Delhi-based Sidecar, on the list of Asia’s 50 Best Bars, and Cocktails & Dreams in Gurgaon, are also delivering their popular premixes, with a focus on seasonal local ingredients. For example, this month it is wood apple. The premixes come in bottles of 200 ml priced at ₹400 per bottle. “Each bottle makes about six drinks. When a customer places an order, we send them a minute-long video of cocktail preparation,” says Yangdup Lama of Sidecar, adding, “We make four different pre-mixes every week depending on the availability of local ingredients.” The bartenders at Sidecar make the mixes in such a way that even if the recipe suggests vodka, it can be easily replaced with white rum. They call it the “flexi-liquor option”. They are also customising. The clients can tell the mixologist what spirits they have at home, and the team will make a mix to suit the alcohol.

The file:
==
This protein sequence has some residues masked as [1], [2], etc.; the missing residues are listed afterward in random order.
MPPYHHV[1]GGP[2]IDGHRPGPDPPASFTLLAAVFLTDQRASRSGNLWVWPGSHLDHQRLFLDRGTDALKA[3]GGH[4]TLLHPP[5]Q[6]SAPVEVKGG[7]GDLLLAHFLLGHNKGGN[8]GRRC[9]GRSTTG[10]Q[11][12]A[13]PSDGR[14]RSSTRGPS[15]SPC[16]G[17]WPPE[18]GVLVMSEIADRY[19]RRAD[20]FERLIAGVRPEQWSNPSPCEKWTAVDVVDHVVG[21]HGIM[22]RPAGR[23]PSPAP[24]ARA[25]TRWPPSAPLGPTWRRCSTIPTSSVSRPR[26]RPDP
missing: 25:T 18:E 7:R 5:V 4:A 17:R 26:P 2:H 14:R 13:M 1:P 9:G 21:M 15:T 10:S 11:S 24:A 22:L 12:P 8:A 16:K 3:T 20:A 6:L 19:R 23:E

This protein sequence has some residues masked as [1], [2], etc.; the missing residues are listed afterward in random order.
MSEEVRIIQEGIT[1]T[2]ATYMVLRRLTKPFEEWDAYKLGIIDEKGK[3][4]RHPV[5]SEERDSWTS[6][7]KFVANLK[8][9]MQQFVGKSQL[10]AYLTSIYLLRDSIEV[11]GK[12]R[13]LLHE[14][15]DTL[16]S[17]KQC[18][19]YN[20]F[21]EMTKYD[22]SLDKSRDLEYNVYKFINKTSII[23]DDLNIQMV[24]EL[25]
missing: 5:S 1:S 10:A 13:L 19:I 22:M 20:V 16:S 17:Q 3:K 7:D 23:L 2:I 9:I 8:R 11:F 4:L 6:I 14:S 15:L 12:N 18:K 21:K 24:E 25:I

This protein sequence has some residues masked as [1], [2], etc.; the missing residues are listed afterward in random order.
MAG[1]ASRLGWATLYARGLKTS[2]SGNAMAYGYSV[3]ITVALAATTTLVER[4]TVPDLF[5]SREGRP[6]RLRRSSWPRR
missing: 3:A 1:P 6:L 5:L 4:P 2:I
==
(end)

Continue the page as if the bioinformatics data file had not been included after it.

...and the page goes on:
What good are cocktails without starters? If potato chips are just not cutting it and you miss all the interesting bar food, Radio Room is sending out some of their popular starters, de-constructed. “These include pre-marinated kebabs and Kakinada chicken, among others. All you need to do is toss them together and the portions hold good for two to three people,” says Sandesh Reddy, one of the partners of the resto-bar.

Sandy’s, also owned by Sandesh, is doing a range of meal kits too. To better understand what his clients were looking for, he put up a post on social media, a month ago, asking suggestions for what comfort food they would like in a DIY format. The answers ranged from burgers to avocado on toast.